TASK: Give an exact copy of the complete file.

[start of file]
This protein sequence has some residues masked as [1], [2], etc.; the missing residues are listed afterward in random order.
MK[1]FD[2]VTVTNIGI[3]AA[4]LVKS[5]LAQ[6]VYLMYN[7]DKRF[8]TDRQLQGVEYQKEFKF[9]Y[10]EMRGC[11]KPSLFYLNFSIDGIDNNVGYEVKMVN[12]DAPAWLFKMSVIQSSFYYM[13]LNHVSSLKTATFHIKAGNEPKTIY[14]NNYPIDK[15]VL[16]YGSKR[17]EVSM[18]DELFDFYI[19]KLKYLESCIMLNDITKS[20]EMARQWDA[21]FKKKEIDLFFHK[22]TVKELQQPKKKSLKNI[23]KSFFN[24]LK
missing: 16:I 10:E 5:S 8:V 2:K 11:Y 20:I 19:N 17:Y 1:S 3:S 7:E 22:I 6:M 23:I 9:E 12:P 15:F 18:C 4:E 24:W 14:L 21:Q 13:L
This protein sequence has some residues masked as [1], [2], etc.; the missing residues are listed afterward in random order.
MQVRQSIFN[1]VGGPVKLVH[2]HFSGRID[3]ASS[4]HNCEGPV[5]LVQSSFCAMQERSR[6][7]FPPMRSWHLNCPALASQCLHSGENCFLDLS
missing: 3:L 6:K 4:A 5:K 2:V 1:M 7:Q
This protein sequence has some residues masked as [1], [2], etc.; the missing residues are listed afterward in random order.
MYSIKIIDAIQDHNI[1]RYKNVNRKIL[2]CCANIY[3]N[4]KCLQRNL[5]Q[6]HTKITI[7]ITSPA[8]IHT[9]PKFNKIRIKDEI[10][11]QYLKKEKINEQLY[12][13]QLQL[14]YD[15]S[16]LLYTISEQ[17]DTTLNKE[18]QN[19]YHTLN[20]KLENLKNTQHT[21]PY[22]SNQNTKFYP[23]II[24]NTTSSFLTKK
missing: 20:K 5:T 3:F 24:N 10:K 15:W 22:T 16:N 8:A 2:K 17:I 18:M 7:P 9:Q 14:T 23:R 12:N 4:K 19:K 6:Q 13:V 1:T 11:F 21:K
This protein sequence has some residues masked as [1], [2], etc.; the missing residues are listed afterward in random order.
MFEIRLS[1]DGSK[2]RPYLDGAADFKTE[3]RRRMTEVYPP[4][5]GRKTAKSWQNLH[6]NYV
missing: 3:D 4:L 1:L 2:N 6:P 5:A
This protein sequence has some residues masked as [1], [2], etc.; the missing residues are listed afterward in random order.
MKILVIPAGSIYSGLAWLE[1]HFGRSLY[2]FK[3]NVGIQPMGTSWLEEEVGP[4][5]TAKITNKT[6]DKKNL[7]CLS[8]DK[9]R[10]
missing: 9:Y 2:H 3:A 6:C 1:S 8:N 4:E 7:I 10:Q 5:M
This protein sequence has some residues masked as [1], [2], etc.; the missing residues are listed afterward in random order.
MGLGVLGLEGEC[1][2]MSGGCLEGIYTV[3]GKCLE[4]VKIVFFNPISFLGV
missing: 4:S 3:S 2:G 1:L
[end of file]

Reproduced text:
This protein sequence has some residues masked as [1], [2], etc.; the missing residues are listed afterward in random order.
MK[1]FD[2]VTVTNIGI[3]AA[4]LVKS[5]LAQ[6]VYLMYN[7]DKRF[8]TDRQLQGVEYQKEFKF[9]Y[10]EMRGC[11]KPSLFYLNFSIDGIDNNVGYEVKMVN[12]DAPAWLFKMSVIQSSFYYM[13]LNHVSSLKTATFHIKAGNEPKTIY[14]NNYPIDK[15]VL[16]YGSKR[17]EVSM[18]DELFDFYI[19]KLKYLESCIMLNDITKS[20]EMARQWDA[21]FKKKEIDLFFHK[22]TVKELQQPKKKSLKNI[23]KSFFN[24]LK
missing: 16:I 10:E 5:S 8:V 2:K 11:Y 20:I 19:N 17:Y 1:S 3:S 7:E 22:I 6:M 23:I 9:E 12:P 15:F 18:C 4:E 24:W 14:L 21:Q 13:L
This protein sequence has some residues masked as [1], [2], etc.; the missing residues are listed afterward in random order.
MQVRQSIFN[1]VGGPVKLVH[2]HFSGRID[3]ASS[4]HNCEGPV[5]LVQSSFCAMQERSR[6][7]FPPMRSWHLNCPALASQCLHSGENCFLDLS
missing: 3:L 6:K 4:A 5:K 2:V 1:M 7:Q
This protein sequence has some residues masked as [1], [2], etc.; the missing residues are listed afterward in random order.
MYSIKIIDAIQDHNI[1]RYKNVNRKIL[2]CCANIY[3]N[4]KCLQRNL[5]Q[6]HTKITI[7]ITSPA[8]IHT[9]PKFNKIRIKDEI[10][11]QYLKKEKINEQLY[12][13]QLQL[14]YD[15]S[16]LLYTISEQ[17]DTTLNKE[18]QN[19]YHTLN[20]KLENLKNTQHT[21]PY[22]SNQNTKFYP[23]II[24]NTTSSFLTKK
missing: 20:K 5:T 3:F 24:N 10:K 15:W 22:T 16:N 8:A 2:K 17:I 18:M 7:P 9:Q 14:T 23:R 12:N 4:K 19:K 6:Q 13:V 1:T 11:F 21:K
This protein sequence has some residues masked as [1], [2], etc.; the missing residues are listed afterward in random order.
MFEIRLS[1]DGSK[2]RPYLDGAADFKTE[3]RRRMTEVYPP[4][5]GRKTAKSWQNLH[6]NYV
missing: 3:D 4:L 1:L 2:N 6:P 5:A
This protein sequence has some residues masked as [1], [2], etc.; the missing residues are listed afterward in random order.
MKILVIPAGSIYSGLAWLE[1]HFGRSLY[2]FK[3]NVGIQPMGTSWLEEEVGP[4][5]TAKITNKT[6]DKKNL[7]CLS[8]DK[9]R[10]
missing: 9:Y 2:H 3:A 6:C 1:S 8:N 4:E 7:I 10:Q 5:M
This protein sequence has some residues masked as [1], [2], etc.; the missing residues are listed afterward in random order.
MGLGVLGLEGEC[1][2]MSGGCLEGIYTV[3]GKCLE[4]VKIVFFNPISFLGV
missing: 4:S 3:S 2:G 1:L